Dayton Bd. of Educ. v. Brinkman - 433 U.S. 406 (1977)
U.S. Supreme Court
Dayton Bd. of Educ. v. Brinkman, 433 U.S. 406 (1977)
Dayton Board of Education v. Brinkman
Argued April 26, 1977
Decided June 27, 1977
433 U.S. 406
In this school desegregation case, the District Court, after an evidentiary hearing, held that petitioner Dayton, Ohio, School Board had engaged in racial discrimination in the operation of the city's schools. On the basis of a "cumulative violation" of the Equal Protection Clause that the court found, which was composed of three elements, viz., (1) substantial racial imbalance in student enrollment patterns throughout the school system; (2) the use of optional attendance zones allowing some white students to avoid attending predominantly black schools; and (3) the School Board's rescission in 1972 of resolutions passed by the previous Board that had acknowledged responsibility in the creation of segregative racial patterns and had called for various types of remedial measures, the District Court, following reversals by the Court of Appeals of more limited remedies, ultimately formulated and the Court of Appeals approved, a systemwide remedy. The plan required, beginning with the 1976-1977 school year, that the racial composition of each school in the district be brought within 15% of Dayton's 48%-52% black-white population ratio, to be accomplished by a variety of desegregation techniques, including the "pairing" of schools, the redefinition of attendance zones, and a variety of centralized special programs and "magnet schools."
1. Judged most favorably to respondent parents of black children, the District Court's findings of constitutional violations did not suffice to justify the systemwide remedy. The finding that pupil population in the various Dayton schools is not homogeneous, standing by itself, is not a violation of the Fourteenth Amendment absent a showing that this condition resulted from intentionally segregative actions on the part of the Board. Washington v. Davis, 426 U. S. 229, 426 U. S. 239. The court's finding as to the optional attendance zones applied to three high schools, and, assuming that, under Washington standards, a violation was involved, only high school districting was implicated. And the conclusion that the Board's rescission action constituted a constitutional violation is of dubious soundness. It was thus not demonstrated that the systemwide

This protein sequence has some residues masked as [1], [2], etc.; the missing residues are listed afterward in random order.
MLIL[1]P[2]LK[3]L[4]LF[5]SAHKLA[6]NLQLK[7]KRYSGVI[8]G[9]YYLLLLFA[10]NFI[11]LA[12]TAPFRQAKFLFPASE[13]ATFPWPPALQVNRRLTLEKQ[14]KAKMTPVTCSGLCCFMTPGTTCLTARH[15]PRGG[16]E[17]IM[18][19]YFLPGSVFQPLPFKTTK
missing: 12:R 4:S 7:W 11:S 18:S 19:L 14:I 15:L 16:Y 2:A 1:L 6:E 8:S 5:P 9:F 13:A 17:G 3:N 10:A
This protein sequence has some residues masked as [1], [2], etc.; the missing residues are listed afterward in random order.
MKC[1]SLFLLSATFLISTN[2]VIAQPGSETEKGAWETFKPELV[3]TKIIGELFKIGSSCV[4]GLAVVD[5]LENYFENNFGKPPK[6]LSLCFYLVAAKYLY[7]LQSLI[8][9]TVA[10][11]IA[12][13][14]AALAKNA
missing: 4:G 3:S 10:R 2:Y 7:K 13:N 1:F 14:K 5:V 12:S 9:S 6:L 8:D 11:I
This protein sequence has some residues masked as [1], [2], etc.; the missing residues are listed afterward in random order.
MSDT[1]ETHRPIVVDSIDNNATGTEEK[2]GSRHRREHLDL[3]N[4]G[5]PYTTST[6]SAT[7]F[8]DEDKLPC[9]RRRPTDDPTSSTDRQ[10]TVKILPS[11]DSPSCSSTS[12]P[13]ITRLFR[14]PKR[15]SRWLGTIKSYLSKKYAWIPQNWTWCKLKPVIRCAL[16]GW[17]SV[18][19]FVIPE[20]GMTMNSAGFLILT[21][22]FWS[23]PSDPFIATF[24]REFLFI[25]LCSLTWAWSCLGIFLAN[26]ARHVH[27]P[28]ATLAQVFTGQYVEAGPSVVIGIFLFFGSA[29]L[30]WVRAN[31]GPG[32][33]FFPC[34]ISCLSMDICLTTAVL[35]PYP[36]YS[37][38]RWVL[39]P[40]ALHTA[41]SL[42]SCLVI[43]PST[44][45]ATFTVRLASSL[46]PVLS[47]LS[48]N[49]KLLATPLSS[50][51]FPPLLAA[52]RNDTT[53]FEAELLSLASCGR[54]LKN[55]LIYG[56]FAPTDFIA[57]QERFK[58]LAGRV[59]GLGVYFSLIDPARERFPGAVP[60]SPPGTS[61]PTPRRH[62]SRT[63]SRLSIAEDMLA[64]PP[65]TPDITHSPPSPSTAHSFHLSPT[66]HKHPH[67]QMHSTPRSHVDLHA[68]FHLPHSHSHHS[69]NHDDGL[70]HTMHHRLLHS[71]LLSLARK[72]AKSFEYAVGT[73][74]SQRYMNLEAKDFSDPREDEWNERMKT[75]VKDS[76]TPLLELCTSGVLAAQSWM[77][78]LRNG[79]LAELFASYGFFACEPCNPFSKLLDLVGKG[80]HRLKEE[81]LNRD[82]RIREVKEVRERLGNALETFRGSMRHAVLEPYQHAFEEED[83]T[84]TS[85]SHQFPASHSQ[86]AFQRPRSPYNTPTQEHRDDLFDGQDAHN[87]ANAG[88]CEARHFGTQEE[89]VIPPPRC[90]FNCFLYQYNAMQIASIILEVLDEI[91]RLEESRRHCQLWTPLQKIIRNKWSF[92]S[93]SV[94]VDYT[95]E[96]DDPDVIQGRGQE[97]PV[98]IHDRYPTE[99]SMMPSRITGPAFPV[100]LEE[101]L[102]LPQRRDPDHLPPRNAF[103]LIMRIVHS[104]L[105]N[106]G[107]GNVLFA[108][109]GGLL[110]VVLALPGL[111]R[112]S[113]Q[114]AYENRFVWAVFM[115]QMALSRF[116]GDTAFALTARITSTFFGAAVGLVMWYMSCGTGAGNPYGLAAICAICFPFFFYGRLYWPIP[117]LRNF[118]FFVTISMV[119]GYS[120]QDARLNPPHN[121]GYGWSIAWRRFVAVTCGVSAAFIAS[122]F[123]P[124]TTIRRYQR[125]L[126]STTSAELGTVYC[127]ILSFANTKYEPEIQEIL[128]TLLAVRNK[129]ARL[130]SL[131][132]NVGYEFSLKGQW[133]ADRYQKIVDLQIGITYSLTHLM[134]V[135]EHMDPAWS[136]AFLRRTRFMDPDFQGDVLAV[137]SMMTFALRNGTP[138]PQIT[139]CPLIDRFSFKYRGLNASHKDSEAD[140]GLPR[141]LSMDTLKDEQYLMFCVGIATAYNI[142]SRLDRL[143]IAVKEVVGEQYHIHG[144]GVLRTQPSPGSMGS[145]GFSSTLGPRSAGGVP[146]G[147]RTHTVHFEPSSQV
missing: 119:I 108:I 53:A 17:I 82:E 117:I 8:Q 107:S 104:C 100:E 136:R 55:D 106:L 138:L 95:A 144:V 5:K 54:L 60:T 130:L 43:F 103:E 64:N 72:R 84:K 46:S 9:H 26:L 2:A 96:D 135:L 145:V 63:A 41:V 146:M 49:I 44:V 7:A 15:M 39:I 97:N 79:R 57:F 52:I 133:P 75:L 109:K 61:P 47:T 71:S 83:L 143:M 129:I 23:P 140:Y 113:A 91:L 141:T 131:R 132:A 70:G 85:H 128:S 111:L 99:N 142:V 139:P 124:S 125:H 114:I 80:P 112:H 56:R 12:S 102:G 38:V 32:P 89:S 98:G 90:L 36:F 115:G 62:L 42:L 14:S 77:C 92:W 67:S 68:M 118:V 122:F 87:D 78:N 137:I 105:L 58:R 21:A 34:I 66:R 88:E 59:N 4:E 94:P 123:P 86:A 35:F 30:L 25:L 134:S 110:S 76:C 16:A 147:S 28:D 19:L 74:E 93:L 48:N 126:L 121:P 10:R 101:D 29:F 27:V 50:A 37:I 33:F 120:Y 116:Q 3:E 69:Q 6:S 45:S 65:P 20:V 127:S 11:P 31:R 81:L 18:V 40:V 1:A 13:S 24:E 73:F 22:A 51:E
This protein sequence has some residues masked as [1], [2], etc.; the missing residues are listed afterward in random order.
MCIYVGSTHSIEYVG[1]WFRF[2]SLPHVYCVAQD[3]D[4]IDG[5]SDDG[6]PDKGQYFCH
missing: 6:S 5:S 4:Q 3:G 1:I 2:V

remedy, in effect imposed by the Court of Appeals, was necessary to "eliminate all vestiges of the state-imposed school segregation." Pp. 433 U. S. 413-418.
2. In view of the confusion at various stages in this case as to the applicable principles and appropriate relief, the case must be remanded to the District Court. The ambiguous phrase "cumulative violation," used by both courts below, does not overcome the disparity between the evidence of constitutional violations and the sweeping remedy finally decreed. More specific findings must be made, and, if necessary, the record must be supplemented. Conclusions as to violations must be made in light of this Court's opinions here and in Washington v. Davis, supra, and Arlington Heights v. Metropolitan Housing Dev. Corp., 429 U. S. 252, and a remedy must be fashioned in light of the rule laid down in Swann v. Charlotte-Mecklenburg Board of Education, 402 U. S. 1, and elaborated on in Hills v. Gautreaux, 425 U. S. 284. In a case like this, where mandatory racial segregation has long since ceased, it must first be determined if the school board intended to, and did in fact, discriminate, and all appropriate additional evidence should be adduced; and only if systemwide discrimination is shown may there be a systemwide remedy. Meanwhile, the present plan should remain in effect for the coming school year, subject to further District Court orders as additional evidence might warrant. Pp. 433 U. S. 418-421.
539 F.2d 1084, vacated and remanded.
REHNQUIST, J., delivered the opinion of the Court, in which BURGER, C.J., and STEWART, WHITE, BLACKMUN, POWELL, and STEVENS, JJ., joined. STEVENS, J., filed a concurring opinion, post, p. 433 U. S. 421. BRENNAN, J., filed an opinion concurring in the judgment, post, p. 433 U. S. 421. MARSHALL, J., took no part in the consideration or decision of the case.